via @LMichellePR Twitter

L. Michelle Smith, Director, Public Relations, AT&T Global Marketing Organization, recently served as a guest speaker at the “Culture and Code” luncheon during the Black Enterprise Entrepreneur’s Summit.

Smith shared her thoughts on the “Culture and Code” luncheon and why entrepreneurs must understand the “fail fast” theory.

Why was it important for AT&T to be involved in the “Culture and Code” luncheon?
Entrepreneurs and small businesses are a vital part of the fabric of America. They play a crucial role in our communities and the economy. They are also a key audience for AT&T. Ultimately, we see the growth of small businesses as a benefit for the community at large. We partnered with James Andrews and SmashD to bring the Culture and Code conversation to the BE Summit to further show our commitment to helping grow businesses in our supply chain as well as target and cultivate diverse suppliers in emerging markets.

The importance of “Scale” was a major theme at the luncheon. Why should entrepreneurs always think of scalability when it comes to their business?
Scalability is all about right-sourcing.  Small business that can scale — grow larger or smaller based on the opportunity–allows businesses to bid on contracts to work with larger corporations.   In order to achieve scale, entrepreneurs should explore collaborative ventures with other entities to provide greater service. Access to resources and strong infrastructure are important assets that can make a small business more competitive in the marketplace. It also makes the business more attractive to larger organizations as a supplier. Companies like AT&T are committed to working with diverse small businesses that can show they are capable of handling the volume of business we conduct across the country. Businesses that are able to scale, also show that they know how to work smarter.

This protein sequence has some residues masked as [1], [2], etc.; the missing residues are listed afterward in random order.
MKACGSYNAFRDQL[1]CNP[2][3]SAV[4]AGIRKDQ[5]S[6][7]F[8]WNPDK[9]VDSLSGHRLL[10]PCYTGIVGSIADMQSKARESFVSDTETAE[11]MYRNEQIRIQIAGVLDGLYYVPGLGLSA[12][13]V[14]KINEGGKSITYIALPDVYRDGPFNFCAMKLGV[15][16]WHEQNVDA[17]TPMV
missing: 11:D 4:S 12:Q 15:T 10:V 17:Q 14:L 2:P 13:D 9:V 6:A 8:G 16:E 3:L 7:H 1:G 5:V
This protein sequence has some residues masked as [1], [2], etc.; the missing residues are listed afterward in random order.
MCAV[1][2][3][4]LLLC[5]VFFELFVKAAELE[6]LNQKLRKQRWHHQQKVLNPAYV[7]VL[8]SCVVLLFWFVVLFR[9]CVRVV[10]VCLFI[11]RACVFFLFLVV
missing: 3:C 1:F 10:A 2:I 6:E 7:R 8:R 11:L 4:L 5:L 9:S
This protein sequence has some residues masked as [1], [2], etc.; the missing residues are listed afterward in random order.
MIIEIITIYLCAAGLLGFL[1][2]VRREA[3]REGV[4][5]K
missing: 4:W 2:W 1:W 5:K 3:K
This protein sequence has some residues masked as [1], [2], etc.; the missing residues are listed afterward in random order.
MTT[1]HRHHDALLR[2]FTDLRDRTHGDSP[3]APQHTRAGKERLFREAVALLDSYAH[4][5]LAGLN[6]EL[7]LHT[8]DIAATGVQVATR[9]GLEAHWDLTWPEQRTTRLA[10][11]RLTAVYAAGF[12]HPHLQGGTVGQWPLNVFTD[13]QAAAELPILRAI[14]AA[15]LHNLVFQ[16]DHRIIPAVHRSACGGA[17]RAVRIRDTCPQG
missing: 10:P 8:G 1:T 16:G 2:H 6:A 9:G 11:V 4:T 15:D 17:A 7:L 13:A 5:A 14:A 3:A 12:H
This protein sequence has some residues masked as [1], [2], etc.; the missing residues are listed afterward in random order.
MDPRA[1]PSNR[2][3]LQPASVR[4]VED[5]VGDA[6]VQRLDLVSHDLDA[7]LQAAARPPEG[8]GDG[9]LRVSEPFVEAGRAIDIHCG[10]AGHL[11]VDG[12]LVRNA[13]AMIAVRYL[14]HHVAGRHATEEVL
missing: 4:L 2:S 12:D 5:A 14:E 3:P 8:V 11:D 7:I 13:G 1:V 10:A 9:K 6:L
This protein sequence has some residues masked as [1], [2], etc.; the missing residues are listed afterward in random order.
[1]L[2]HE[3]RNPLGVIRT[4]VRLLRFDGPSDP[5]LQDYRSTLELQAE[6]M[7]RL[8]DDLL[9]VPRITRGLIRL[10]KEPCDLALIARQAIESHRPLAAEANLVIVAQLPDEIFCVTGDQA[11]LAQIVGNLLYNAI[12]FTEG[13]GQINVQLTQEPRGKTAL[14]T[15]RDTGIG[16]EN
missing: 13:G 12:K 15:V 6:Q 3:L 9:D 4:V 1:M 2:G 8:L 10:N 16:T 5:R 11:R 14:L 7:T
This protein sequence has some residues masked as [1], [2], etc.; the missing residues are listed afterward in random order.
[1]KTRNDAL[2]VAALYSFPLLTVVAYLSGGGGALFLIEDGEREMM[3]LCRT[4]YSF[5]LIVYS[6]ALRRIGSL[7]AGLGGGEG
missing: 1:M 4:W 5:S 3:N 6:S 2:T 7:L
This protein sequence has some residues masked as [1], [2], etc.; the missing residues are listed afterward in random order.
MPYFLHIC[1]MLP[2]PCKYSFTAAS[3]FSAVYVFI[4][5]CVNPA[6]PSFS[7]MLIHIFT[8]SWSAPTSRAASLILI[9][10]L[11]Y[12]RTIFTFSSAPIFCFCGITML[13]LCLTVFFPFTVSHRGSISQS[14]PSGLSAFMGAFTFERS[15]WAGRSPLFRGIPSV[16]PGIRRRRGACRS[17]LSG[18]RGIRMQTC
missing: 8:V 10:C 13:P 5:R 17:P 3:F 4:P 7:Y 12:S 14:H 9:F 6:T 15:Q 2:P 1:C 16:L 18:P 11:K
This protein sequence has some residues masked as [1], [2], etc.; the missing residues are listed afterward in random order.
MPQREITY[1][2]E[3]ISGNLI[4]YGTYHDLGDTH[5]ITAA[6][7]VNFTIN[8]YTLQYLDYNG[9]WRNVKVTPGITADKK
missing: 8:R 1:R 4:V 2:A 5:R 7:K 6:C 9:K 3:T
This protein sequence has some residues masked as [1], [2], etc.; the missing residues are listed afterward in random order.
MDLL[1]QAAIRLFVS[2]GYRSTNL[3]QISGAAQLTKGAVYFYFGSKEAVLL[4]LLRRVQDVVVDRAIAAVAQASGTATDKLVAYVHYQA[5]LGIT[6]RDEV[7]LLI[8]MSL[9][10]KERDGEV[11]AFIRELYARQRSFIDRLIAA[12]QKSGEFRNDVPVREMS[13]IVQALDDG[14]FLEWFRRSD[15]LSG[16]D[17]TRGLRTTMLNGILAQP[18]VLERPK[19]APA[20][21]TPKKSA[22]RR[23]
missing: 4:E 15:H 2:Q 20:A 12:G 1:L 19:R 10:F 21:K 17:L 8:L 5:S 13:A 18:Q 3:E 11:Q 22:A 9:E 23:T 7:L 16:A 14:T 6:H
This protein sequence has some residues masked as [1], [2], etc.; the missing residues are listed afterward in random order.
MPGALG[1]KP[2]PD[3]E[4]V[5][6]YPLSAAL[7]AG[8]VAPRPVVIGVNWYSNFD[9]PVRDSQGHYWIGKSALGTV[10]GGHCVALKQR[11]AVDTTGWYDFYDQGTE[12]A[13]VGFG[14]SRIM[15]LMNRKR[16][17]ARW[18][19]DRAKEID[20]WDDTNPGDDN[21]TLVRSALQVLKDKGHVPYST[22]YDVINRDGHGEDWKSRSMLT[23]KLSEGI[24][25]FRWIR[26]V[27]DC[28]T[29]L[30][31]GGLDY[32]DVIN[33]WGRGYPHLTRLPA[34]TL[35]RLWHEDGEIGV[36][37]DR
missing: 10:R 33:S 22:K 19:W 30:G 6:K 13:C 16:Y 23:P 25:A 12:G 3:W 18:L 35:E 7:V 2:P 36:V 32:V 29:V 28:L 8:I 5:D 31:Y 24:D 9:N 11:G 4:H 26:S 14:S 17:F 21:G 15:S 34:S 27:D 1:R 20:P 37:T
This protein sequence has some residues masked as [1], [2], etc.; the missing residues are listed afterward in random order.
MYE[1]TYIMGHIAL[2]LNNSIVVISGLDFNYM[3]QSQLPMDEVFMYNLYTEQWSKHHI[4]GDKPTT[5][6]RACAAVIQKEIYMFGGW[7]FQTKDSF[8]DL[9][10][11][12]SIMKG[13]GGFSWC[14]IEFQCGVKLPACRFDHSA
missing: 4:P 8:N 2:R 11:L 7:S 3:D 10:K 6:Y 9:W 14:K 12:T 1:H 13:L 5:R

Another theme during the luncheon was the importance of finding and supporting Black-owned businesses. How can Black business owners find ways to connect with each other in ways that will help expansion and growth?
There are a breadth of ways that black businesses can find each other and connect both on and offline. The BE Summit is a great example of this with entrepreneurs from nearly every industry from all over the country in attendance. Small businesses must be agile, using all the resources available to them. Social media is just one of many resources that has tremendous potential to help grow a business. Social platforms allow you to connect to customers, suppliers and even potential partners anywhere in the world. There are also a number of mobile solutions that business owners can employ to stay connected on-the-go and keep their businesses running.

What should every entrepreneur know about the importance of remaining encouraged after failure?
I am a former entrepreneur as well as an intrapreneur here at AT&T. Failure may seem scary, but it is the first step to learning more, to perfecting a practice, to winning. Some of the most successful businesses in history experienced some kind of failure. The key to surmounting a failure is to understand the concept of “failing fast” which means you have to be willing to try as many things as possible and pivot quickly when something clearly is not working. There are valuable lessons that can be learned from failure and those lessons often lead to finding greater success in the next venture.

 

A.R. Shaw

A.R. Shaw is an author and journalist who documents music, politics, and entertainment. He has covered The Obama White House, the summer Olympics in London, and currently serves as Lifestyle Editor for Rolling Out magazine. Follow his journey on Twitter @arshaw and Instagram @arshaw23.

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